In hindsight, I realized that if I had done enough research to know that the company had multiple locations nationwide, I likely would have realized that the address I was given was incorrect. At best, conducting thorough research of a company prior to each interview can help you land your dream position. Failing to thoroughly research a company during your interview preparation can cost you an opportunity, and in my case, a good deal of pride.

Conducting Employer Research Before an Interview

Here at the UGA Career Center, employers report on surveys that our students could do a better job in conducting research on their companies prior to the job interview. Employers perceive students who demonstrate a thorough understanding of the company during the interview in a very positive light. It demonstrates that you value preparation, have a genuine interest in the company and industry, and respect the employer’s time.

The following list includes a few questions for you to answer as you begin your company research, and can likely be found on the company’s website or by conducting a simple Google search.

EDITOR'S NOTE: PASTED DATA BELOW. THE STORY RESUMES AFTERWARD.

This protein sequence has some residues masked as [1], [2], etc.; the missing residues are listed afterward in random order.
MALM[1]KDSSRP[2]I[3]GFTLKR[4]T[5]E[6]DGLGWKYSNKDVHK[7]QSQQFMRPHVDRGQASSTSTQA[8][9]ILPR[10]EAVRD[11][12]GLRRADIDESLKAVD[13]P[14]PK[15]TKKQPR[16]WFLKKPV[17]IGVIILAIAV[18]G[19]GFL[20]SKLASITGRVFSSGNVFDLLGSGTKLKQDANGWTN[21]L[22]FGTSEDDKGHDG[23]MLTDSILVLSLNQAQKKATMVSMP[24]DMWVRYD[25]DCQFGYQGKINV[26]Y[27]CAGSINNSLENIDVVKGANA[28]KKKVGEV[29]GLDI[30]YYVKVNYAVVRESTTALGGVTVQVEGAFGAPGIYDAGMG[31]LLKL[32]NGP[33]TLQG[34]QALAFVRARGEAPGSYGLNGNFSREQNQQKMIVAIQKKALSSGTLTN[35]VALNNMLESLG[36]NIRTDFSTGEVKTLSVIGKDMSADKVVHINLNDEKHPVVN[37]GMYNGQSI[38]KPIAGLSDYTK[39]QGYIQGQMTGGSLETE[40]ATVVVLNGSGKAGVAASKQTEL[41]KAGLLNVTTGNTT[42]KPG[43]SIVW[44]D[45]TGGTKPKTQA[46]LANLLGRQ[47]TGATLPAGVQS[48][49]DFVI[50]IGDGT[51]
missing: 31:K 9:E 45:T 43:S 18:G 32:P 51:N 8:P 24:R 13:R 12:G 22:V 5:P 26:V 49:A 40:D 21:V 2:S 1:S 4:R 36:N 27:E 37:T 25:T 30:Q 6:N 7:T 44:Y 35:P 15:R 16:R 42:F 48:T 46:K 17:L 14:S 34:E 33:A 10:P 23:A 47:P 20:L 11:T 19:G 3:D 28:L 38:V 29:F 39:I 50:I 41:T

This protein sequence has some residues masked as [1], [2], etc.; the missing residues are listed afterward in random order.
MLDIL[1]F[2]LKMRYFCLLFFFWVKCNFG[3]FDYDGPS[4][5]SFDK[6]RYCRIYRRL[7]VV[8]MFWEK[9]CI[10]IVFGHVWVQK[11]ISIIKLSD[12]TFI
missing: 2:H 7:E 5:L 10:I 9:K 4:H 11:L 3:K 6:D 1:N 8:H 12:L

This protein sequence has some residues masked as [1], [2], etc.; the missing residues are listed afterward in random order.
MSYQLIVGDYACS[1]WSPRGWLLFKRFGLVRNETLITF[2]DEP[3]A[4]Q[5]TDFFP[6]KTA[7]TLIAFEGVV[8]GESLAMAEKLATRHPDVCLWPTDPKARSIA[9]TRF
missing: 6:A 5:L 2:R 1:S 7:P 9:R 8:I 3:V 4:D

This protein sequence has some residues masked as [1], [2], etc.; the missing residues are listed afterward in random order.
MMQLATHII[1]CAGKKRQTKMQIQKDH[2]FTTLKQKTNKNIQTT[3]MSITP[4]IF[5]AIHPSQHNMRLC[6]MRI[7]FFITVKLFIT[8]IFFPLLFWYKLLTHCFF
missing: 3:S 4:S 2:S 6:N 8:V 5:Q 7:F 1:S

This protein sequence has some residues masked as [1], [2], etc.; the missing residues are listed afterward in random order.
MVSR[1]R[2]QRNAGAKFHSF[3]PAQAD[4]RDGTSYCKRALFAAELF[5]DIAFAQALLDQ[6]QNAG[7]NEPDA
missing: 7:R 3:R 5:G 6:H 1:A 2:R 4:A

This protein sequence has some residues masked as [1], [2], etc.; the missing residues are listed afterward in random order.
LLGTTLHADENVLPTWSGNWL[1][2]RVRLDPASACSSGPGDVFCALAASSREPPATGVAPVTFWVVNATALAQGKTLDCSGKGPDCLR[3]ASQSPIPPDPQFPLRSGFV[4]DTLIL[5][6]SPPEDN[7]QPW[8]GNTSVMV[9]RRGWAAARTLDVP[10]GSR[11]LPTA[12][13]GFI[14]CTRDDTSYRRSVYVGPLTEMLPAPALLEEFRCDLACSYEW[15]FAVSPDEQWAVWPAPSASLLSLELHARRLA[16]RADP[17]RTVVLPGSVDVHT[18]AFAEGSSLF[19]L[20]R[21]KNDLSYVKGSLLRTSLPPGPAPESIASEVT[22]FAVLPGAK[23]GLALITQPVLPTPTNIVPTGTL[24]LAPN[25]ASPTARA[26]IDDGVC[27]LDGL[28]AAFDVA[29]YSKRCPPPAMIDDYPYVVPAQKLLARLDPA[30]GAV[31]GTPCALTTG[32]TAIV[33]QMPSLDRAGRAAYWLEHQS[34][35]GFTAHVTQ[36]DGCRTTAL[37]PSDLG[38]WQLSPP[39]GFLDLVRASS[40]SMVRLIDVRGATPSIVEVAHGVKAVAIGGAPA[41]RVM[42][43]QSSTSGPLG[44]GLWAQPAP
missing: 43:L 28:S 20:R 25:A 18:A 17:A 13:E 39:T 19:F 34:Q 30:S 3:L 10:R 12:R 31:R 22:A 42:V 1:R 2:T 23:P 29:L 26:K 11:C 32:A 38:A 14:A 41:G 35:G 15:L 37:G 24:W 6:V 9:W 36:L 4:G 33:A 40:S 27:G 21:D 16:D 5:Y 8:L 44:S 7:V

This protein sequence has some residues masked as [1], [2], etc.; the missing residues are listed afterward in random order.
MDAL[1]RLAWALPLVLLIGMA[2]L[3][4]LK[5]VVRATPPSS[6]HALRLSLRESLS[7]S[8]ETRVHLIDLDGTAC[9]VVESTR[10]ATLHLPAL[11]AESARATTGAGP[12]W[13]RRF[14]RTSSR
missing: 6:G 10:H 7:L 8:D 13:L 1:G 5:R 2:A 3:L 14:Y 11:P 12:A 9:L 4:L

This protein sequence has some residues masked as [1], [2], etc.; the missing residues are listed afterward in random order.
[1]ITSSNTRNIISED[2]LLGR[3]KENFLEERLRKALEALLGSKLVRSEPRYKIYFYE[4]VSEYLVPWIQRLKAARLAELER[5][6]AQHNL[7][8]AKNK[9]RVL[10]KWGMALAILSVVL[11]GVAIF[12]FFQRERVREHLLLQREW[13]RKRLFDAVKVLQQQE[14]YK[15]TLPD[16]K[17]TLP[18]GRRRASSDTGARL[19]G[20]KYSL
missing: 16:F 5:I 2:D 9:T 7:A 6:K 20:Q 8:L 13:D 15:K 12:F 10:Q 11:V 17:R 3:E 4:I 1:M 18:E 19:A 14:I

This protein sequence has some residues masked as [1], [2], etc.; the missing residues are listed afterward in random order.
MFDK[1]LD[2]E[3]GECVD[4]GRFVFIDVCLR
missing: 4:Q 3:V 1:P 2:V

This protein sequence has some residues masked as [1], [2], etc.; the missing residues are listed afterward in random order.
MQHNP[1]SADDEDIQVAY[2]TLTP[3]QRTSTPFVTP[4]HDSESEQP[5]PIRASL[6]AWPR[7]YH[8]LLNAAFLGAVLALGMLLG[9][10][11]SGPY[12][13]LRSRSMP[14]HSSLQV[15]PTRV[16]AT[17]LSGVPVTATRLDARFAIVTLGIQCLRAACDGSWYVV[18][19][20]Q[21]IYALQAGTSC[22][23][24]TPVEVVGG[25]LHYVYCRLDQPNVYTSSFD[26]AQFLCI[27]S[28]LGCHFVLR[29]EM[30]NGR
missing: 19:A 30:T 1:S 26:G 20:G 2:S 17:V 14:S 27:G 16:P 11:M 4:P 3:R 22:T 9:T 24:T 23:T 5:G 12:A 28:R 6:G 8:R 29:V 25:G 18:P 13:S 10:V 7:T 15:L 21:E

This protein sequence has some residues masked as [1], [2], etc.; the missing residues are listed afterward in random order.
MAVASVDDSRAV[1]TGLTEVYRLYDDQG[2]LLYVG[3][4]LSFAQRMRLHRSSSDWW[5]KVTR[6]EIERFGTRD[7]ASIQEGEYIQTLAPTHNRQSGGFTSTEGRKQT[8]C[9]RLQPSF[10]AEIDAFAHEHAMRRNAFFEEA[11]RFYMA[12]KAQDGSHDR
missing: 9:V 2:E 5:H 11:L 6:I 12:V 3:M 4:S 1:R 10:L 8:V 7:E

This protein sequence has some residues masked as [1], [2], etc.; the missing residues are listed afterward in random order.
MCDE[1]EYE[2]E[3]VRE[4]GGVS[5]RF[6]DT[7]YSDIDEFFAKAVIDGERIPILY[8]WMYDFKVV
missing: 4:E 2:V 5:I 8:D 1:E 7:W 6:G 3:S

• What is the organization’s mission, values and goals?
  • What types of products and/or services do they provide?
  • What are the company’s key competitors? What sets them apart from the competition?
  • Who are the company’s customers (i.e., other businesses, consumers)?
  • Is the organization publicly-held, privately-owned, or a government organization?
  • Who are the leaders in the company?

After answering the above questions, you will need to delve a bit deeper. Find any recent news articles or press releases from the company’s website or from conducting an internet search and assess how that new information fits in with what you have already learned. Search for the company on LinkedIn to get a sense of their employee population and what skill sets they seem to value when hiring. For instance, if a large proportion of the employees have reached expert level proficiency in a particular software package, you should be prepared to talk about that software package in your interview. Another useful resource is Glassdoor.com, which provides the “inside scoop” of what it may be like to work for that organization based upon employee reviews.